Love and Other Consolation Prizes Reading Jamie Ford, the Seattle author who wrote a celebrated novel about the International District, returns with one about Seattle’s 1909 World’s Fair. It’s the story of a boy who is raffled off to a supposedly “good home” that turns out to be a brothel. Third Place Books Lake Forest Park, 17171 Bothell Way N.E., 366-3333, Free. All ages. 4 p.m. PC

Fall Kick-Off Velocity Dance Center is the hub for much of the contemporary-dance community in Seattle. Almost everyone you see here has either performed or presented their work in this auto showroom converted into a theater, when they aren’t taking a class or rehearsing. It’s an odd weekend when the venue isn’t on the dance calendar, so this annual smorgasbord of dance talent has become the unofficial start of the dance season. Velocity Dance Center, 1621 12th Ave., 325-8773, velocitydance $20–$25. 7:30 p.m. Also Sun., Sept. 17. SK

Deerhoof Some 23 years after its founding, Deerhoof’s freak-rock enterprise is still as engrossingly bizarre as ever. The band’s latest album, Mountain Moves, is even more collaged than usual, tossing together its classic avant noise rock with rap, funk, jazz, R&B, and even some Latin folk. The Crocodile, 2200 Second Ave., $17. All ages. 8 p.m. KS

September 17, Sunday

The Great Book Larder Bake OffThis event is sold out, but there is a standby list, so there’s a chance you might get in. It’s a baking competition loosely based on the hit TV show The Great British Bake Off. Today’s event is themed around savory baked goods, and the winner receives a $50 gift certificate to the Larder. Book Larder, 4252 Fremont Ave. N. 397-4271, Free. All ages. 4:15 p.m. PC

SZA Before SZA dropped CTRL in June, fans only had a string of promising but incomplete EPs to go off of. The R&B singer’s debut LP, however, officially delivered on all that promise and more—a fully realized, gorgeously produced meditation on the concept of control, replete with sexy jams, incredible vocal runs, and impressively expansive songwriting. Live, her seriously formidable pipes will probably make you lose control. The Neptune, 1303 N.E. 45th St., $28.50. All ages. 8 p.m. KS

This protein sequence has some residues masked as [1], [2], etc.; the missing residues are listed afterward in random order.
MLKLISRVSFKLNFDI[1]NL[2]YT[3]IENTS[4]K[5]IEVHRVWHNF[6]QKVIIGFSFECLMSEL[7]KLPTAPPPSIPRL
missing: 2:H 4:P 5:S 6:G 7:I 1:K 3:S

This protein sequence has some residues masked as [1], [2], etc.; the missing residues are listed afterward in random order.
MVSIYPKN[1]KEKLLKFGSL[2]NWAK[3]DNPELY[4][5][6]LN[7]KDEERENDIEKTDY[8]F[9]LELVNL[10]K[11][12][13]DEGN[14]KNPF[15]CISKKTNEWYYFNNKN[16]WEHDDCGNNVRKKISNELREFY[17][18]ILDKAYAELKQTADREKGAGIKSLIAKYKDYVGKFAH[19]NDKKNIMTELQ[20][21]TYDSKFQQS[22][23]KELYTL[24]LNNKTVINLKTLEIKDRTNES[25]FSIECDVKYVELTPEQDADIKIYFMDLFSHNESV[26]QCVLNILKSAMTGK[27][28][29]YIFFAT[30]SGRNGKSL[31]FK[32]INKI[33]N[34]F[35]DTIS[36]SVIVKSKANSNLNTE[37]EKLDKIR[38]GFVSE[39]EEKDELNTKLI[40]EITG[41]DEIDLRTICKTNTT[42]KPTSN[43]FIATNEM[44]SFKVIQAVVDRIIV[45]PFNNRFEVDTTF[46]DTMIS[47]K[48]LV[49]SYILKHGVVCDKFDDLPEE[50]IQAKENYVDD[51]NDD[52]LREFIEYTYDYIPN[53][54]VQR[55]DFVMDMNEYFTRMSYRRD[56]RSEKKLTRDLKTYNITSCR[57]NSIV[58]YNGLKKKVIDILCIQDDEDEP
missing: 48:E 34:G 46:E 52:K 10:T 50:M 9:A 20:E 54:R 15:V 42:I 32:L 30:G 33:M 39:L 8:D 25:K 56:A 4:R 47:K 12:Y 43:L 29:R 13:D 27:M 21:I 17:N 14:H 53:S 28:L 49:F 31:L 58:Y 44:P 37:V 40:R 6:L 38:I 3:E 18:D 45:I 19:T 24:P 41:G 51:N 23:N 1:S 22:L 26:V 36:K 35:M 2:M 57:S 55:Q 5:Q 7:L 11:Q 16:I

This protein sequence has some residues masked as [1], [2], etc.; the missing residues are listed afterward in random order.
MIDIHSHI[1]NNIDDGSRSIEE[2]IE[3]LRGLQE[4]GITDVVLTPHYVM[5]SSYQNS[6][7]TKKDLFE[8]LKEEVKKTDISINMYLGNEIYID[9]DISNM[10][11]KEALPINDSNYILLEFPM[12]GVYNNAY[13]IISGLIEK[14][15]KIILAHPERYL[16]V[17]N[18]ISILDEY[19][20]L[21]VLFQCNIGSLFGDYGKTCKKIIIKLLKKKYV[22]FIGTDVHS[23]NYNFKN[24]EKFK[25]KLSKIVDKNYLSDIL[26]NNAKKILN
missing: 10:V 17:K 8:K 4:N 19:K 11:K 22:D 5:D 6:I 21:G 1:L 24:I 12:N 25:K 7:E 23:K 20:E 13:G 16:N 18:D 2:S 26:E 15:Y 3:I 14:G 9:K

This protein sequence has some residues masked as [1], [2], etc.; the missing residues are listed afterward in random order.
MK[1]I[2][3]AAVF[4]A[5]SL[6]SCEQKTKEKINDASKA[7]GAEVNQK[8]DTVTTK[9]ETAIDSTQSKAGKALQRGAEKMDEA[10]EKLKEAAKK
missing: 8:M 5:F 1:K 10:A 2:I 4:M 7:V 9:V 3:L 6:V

September 18, Monday

The Twelve-Mile Straight Reading In case you weren’t already aware, the South is deeply fucked up. Aside from being badly beaten in the Civil War and never really getting over it, a roots-deep racism infects everything. Eleanor Henderson’s second novel is set in rural Georgia in 1930, an especially fucked-up time. Elliott Bay Book Company, 1521 10th Ave., 624-6600, Free. All ages. 7 p.m. PC

Educator Forum on DACA President Trump recently announced he’s ending DACA, an Obama program that grants temporary amnesty to undocumented immigrants brought to the U.S. as children. If you’re a teacher, join the Washington Dream Coalition, Colectiva Legal del Pueblo, and the Northwest Immigrant Rights Project to learn what exactly is happening to DACA and how you can best support students who immigrated without permission. Cleveland High School, 5511 15th Ave. S., Free. All ages. 5–7 p.m. CJ

September 19, Tuesday

Martha Wainwright One of America’s greatest and most troubled musical families has come back into focus with the recent publication of Liner Notes, a cleverly self-effacing memoir by father Loudon Wainwright III. But there is already a record of the patriarch’s considerable shortcomings, as well as the gifts he bestowed on his children, in the form of biting songs. The most powerful of these is daughter Martha’s “Bloody Mother Fucking Asshole,” a song that kicked off her now decade-long career, which stands on its own without any help from dad. Sunset Tavern, 5433 Ballard Ave. N.W., 784-4880. $17. 21 and over. 8 p.m. MB